The court then referred to the state law allowing the civil courts to extinguish restrictions on the sale of property by charities. It noted that one of the criteria courts are to consider in deciding whether or not to extinguish such a restriction is “whether the existence of the restriction substantially impedes the owner of the property in the furtherance of the purpose for which the land is held.” The court concluded that this test clearly supported the elimination of the deed restriction, since continued ownership of the property by the church “was a burden and a drain on financial resources that could otherwise be used to provide programs and services to the community.”
Application. This case illustrates the following important points.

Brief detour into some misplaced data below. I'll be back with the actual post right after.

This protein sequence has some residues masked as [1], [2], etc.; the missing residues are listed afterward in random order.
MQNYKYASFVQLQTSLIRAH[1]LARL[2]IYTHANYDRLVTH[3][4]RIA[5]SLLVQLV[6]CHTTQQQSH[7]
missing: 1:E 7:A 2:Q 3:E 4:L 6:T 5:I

1. Deeds to property may contain restrictions on the sale of the property. Two common restrictions are “powers of reentry” and “possibilities of reverter.” These interests are very similar, but they have very different legal consequences. A possibility of reverter arises when one person transfers property to another by means of a deed containing language clearly providing that title will automatically revert to the prior owner if the current owner violates a restriction in the deed. Language creating a possibility of reverter includes words such as “so long as,” “until,” or “until such time as.” To illustrate, assume that A transfers land to B with a deed specifying that title is transferred “so long as” B uses the property for church purposes. Here, the language is clear that if the land ceases to be used for church purposes, it will automatically revert to A. The significance of this is that the reversion of title to A is automatic, and requires no action by a court. On the other hand, deeds often contain conditions that do not call for an automatic reversion of title to the previous owner upon the occurrence of some condition. In such cases the prior owner has a “right of reentry.” Such a right does not vest automatically in the prior owner. Rather, the prior owner must go to court to have his or her interest recognized. As this case illustrates, this is a more uncertain interest in property, since it does not operate automatically.